Effect of type roughage and level of barley supplementation on digestibility, rumen fermentation and microbial-N yield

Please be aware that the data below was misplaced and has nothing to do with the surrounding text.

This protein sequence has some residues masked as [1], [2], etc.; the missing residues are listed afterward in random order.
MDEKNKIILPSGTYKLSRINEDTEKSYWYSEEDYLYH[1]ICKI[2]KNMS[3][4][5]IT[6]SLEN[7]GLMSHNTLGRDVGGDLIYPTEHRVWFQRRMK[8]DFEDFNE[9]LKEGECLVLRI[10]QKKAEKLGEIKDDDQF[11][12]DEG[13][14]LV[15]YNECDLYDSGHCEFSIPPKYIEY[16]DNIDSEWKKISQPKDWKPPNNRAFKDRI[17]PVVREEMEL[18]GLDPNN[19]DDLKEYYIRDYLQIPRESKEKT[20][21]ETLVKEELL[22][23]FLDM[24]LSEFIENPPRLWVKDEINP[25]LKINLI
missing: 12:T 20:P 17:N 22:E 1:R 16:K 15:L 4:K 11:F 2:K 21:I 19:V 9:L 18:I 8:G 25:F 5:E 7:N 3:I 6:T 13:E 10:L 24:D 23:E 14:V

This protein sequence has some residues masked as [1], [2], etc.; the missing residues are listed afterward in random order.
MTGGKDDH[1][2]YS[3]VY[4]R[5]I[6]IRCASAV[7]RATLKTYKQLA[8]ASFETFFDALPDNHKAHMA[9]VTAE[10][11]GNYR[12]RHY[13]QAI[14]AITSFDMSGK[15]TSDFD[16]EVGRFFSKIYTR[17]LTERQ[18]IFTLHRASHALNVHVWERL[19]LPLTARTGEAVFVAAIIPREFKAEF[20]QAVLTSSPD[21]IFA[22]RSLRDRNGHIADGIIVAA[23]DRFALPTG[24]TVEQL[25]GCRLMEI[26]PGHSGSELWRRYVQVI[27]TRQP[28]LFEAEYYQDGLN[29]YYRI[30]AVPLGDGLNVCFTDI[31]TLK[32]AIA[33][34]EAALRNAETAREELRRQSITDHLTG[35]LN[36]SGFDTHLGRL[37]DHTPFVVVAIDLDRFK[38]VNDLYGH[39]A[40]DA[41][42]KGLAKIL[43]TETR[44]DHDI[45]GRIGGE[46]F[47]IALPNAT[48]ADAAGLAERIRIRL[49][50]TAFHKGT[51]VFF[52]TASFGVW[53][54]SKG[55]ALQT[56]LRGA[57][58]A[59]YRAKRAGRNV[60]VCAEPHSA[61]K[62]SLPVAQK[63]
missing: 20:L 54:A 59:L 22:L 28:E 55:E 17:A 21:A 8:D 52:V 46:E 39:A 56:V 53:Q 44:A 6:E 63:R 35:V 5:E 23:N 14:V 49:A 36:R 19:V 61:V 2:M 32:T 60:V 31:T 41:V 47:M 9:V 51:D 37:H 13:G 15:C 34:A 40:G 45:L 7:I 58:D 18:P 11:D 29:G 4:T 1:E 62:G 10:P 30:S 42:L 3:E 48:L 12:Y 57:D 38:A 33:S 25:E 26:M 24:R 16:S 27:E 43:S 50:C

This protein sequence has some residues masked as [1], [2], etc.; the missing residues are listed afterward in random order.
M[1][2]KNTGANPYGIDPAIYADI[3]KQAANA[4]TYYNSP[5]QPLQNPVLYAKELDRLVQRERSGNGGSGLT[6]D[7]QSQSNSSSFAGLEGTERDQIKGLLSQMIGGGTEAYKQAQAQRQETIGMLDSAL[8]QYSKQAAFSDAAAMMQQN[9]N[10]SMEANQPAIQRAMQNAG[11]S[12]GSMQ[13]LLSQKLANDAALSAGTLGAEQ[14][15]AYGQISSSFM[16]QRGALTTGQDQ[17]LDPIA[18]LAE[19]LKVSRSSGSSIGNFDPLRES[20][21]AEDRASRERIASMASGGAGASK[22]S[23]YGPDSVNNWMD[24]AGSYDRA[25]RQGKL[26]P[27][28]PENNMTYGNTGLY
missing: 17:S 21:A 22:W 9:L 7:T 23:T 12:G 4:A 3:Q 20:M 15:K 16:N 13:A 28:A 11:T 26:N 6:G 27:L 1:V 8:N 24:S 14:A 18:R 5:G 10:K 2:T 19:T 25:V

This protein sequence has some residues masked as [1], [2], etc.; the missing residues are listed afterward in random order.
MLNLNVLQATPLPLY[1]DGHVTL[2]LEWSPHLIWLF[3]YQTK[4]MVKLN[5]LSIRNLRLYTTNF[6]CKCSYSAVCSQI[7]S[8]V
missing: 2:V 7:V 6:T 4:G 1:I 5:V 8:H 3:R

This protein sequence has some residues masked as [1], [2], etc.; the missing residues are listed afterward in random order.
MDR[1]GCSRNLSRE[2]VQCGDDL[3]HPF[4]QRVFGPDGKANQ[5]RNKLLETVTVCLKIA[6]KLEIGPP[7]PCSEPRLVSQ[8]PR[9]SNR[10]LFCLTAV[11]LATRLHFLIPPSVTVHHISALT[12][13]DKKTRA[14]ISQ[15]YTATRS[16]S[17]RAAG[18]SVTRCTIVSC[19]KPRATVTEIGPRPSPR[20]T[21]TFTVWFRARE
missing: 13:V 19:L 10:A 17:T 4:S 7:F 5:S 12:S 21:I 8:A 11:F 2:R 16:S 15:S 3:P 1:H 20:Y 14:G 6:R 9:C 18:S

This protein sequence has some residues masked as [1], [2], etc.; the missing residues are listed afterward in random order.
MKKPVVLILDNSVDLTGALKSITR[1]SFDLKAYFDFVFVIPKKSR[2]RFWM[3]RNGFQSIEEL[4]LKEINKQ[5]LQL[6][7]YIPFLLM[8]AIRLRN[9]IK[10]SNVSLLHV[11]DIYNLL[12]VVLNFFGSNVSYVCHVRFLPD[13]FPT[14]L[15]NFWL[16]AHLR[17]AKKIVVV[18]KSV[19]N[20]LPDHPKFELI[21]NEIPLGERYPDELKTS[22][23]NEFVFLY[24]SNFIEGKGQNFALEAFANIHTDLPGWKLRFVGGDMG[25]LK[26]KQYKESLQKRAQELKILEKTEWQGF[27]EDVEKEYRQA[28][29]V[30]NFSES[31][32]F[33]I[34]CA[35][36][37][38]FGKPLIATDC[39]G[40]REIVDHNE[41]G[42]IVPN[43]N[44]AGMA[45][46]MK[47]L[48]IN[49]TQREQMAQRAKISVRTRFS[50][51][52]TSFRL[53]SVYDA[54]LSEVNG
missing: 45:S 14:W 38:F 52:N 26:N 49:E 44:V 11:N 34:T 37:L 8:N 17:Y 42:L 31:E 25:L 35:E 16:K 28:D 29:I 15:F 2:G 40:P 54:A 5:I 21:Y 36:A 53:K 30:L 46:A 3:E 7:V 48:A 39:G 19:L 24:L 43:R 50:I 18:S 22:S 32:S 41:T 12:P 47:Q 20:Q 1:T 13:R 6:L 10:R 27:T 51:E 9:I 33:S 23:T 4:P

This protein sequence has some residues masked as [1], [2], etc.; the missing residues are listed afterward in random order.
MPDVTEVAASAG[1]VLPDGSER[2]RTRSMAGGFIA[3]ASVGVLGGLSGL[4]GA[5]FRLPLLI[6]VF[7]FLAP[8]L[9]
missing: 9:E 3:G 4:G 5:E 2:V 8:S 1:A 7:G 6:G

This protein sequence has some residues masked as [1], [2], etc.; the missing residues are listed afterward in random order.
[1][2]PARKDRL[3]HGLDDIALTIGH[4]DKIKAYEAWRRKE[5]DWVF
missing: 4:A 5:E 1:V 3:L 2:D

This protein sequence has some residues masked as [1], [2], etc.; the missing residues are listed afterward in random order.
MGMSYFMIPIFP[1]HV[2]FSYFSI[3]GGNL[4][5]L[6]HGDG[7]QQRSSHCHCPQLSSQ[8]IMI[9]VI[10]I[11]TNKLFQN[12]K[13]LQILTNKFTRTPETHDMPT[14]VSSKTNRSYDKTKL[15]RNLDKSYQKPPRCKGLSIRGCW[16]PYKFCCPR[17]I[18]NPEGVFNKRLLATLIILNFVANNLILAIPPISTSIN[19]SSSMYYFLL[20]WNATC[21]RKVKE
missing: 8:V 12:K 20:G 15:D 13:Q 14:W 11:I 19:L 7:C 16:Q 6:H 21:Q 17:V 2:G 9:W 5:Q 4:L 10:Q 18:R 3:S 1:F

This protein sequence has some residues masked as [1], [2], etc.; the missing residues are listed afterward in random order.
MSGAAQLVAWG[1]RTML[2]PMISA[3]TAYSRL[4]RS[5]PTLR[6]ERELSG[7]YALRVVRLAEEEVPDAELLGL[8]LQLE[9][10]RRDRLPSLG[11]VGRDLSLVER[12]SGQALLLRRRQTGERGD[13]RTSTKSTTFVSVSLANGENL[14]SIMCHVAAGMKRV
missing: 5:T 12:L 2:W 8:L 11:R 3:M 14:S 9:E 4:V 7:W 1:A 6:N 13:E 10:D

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Four cannulated ewes were used in a factorial (2 x 3) design to study the effect of two sources of roughage (alfalfa hay vs ammonium-treated straw, UTS) and three levels of ground barley grain supplementation (F:C ratio: 100:0; 66:33; 33:66. respectively) on rumen digestibility, fermentation pattern and microbial N yield. Diets were restricted to maintenance level (1.6 Mcal ME/d). Rumen (0.40 vs 0.34; P=0.07) and total tract DM digestibility were higher (0.77 vs 0.68; P<0.001) when ewes were fed with alfalfa diets and digestibility increased linearly with concentrate supply (P<0.001). Alfalfa diets also promoted higher rumen ammonia (31 vs 20 mg N-NH3/100ml; P=0.003) and VFA concentrations (144 vs 82 mmol/l; P<0.001). Among levels of barley supply only the highest (F:C. 33:66) depressed significantly pH and acetate proportion (P=0.008). Protozoa counts increased significantly (P<0.05) with moderated barley supplementation (3.2·105 vs 8.2·105 vs 7.6·105 cells/ml). The highest and the lowest duodenal N flow corresponded to un-supplemented alfalfa and un-supplemented straw diets as a result of a significant (P<0.001) interaction (forage x supplementation). Moreover, rumen microbial yield was maximal when animals received non-supplemented alfalfa (9.0, 12.1 and 8.0 g/d using 15N, purine bases (PB) and DNA sequences, respectively). Using specific DNA sequences it was possible to distinguish between bacterial and protozoal N flow in duodenal digesta. Protozoal N in duodenal digesta ranged between 2.4 and 8.3 percent of total microbial flow and peaked at the highest level of grain supply (F:C 33:66). However, the possibility for DNA degradation by gastric digestion could not be ruled out. Barley supplementation promoted a linear decrease in microbial protein synthesis efficiency (g/kg OM digested in the rumen) using PB and DNA as microbial markers (37 vs 27 vs 23; P<0.05).